At the heart is young Gwen, born with a golden arm, she plays in secret in an underground league all of her young life. When her talent is discovered, and is recruited by the university for the privileged, her moral and personal resolve will be severely tested.
Tue, 03/17/2020 - 4:59pm by eli
AADL is seeking proposals from qualified Janitorial and Mechanical Contractors to provide Janitorial or Mechanical services to all AADL locations. The Request For Proposal Documents are attached here. Responses are due May 8, 2020 by Noon. For questions contact AADL Facilities Manager Len Lemorie at email@example.com .
Mon, 03/16/2020 - 3:08pm by KatieD
While the library's physical locations may be closed for now, check out Libby. Libby is a free app offered through AADL that lets you download audiobooks and kindle books straight to your phone. I've created step-by-step instructions for using Libby along with screenshots! You will need your library card to create a Libby account.
Mon, 03/16/2020 - 10:22am by eli
New to the Summer Game / Bummer Game? Watch This Video for a walkthrough of the first three badges!
Everything's closed! We're all hunkered down! Everything is canceled! We're all doing our part to FLATTEN THAT CURVE....
And WHAT A BUMMER!
But SURELY, you knew that your very own AADL STAFFERS, once safely ENSCONCED in their own homes, would not be content to just leave you to SIT ON YOUR HANDS for an UNKNOWN NUMBER OF WEEKS.
And so... we are proud to offer to you several new THINGS TO DO, first and foremost of which is a little diversion called THE BUMMER GAME!
Building on our WILDLY SUCCESSFUL Summer Game, each day at Noon we'll release 3 new Badges! WHAT'S A BADGE you ask, an ember of hope catching alight? Well, they're like PUZZLES you can solve online, across the web and through our catalog, and when you find game codes and complete badges, you get POINTS.
BUT WHAT ARE POINTS you ask, as a manifold of new POSSIBILITIES unfolds before you? Well, when you find BUMMER GAME codes and complete BUMMER GAME badges, you'll earn points for the upcoming SUMMER GAME 2020! That's right! ADVANCE BONUS!
BUT WHAT DO I DO WITH POINTS, you wonder, as a vision of yourself after this is all over appears, strutting down Fifth Avenue throwing handfuls of points at passersby with BOTH HANDS. Well, In July, the SUMMER GAME SHOP will open, and you'll be able to SPEND THOSE POINTS on amazing Library Merch!
All you need to do to play is log in to (or create) an aadl.org account, no library card required. Then visit play.aadl.org and you'll see all the badges as we release them, a leaderboard, and more fun opportunities as we go. Starting with our very first BUMMER GAME BADGE DROP Monday 3/16 at Noon!
Got any questions? Don't hesitate to contact us or text us at 734-327-4200.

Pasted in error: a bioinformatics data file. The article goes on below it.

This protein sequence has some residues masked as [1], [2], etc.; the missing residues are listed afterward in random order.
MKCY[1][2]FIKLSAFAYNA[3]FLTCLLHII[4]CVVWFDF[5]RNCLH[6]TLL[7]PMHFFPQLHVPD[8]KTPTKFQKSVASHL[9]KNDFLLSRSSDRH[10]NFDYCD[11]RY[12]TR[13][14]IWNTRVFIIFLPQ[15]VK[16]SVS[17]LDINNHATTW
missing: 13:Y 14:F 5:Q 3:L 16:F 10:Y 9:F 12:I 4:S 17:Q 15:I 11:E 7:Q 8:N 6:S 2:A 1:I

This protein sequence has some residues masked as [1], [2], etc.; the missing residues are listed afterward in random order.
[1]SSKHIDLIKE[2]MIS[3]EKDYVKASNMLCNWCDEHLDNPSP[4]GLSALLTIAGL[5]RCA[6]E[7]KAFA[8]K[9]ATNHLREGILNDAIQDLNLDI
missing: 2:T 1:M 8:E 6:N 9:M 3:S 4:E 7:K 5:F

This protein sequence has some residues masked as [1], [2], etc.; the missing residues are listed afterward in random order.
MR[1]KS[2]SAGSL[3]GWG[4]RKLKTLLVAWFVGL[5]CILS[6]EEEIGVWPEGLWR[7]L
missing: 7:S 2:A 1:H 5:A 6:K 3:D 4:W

So, Stay Tuned, Stay Safe, and as always... THANKS FOR PLAYING!
Sat, 03/14/2020 - 10:26am by muffy
Saint X * by Alexis Schaitkin (in downloadable eBook and audiobook) On the last night of their family vacation on the Caribbean island of Saint X, college-aged Alison Thomas disappeared, and her body was later discovered in a remote cay. Two local men, employees of the resort, Clive Richardson and Edwin Hastie last seen at a watering hole with Alison were arrested but were released for lack of evidence.
Eighteen years later, Alison’s younger sister Claire who was only seven at the time of the incident, is now working in Manhattan. One night, she finds herself in Clive Richardson’s cab. Obsessed with learning what happened to Alison, she stalks Clive and embeds herself in his life. As she waits for the slip that will reveal the truth, an unlikely attachment develops between them.
“As the novel gradually shifts to Clive's point of view, Schaitkin subverts the other characters' assumptions about the lives and intentions of strangers.” (Publishers Weekly) Most striking of all is Alison’s diary, astonishing in its raw depiction of a beautiful, changeable, provocative girl of eighteen at a turbulent moment of identity formation.
“This killer debut is both a thriller with a vivid setting and an insightful study of race, class, and obsession.” (Kirkus Reviews)
* = Starred review
Fri, 03/13/2020 - 8:30am by josie
The AADL will close today, Friday March 13, 2020, at 6:00 PM for an indefinite period. This closure is our effort to join in reducing the spread of Covid-19 in our community.
Details about your library account and services follow in this message. We are all sorry about closing the Library, but it is more important for us all to be safe and healthy during this difficult time.
Tue, 03/03/2020 - 9:18am by eli
We're delighted to announce the opening of 4 new meeting rooms you can book yourself with your library card!
- The Emerald Room at Traverwood Branch seats up to 8.
- The Muskrat Room at Pittsfield Branch seats up to 35.
- The Painted Turtle Room at Pittsfield Branch seats up to 8.
Fri, 02/28/2020 - 8:31am by muffy
NPR Book Reviewer Michael Schaub called The Regrets * * by Amy Bonnaffons, “(a) dazzling debut novel… Wildly inventive and daring, a reflection on the limits of love that's both hilarious and heartbreaking.”
Due to an institutional error at the Office of the afterlife, 26-year old Thomas Barrett is unable to "cross over"(motorcycle accident that killed his best friend), and must complete a 3-month stint on earth so as to allow the Office to process his eventual arrival. Apart from the detailed report he must submit weekly, there are rules he is encouraged to follow so as not to incur regrets. Chief among them: not to attempt any new relationships, and especially no sexual contact.
Rachel Starr, a young librarian has rotten luck with men, but she is certain the handsome, golden-haired, melancholy young man sitting at her Brooklyn bus stop day after day is different. When she finally approaches him, the chemistry between them is undeniable, and their affair, intense and all-consuming. But as Thomas approaches the end of his time on earth, he begins to fade, body part by body part, until he is invisible. Distraught and confused, Rachel turns to Mark, her newly-single college boyfriend for solace.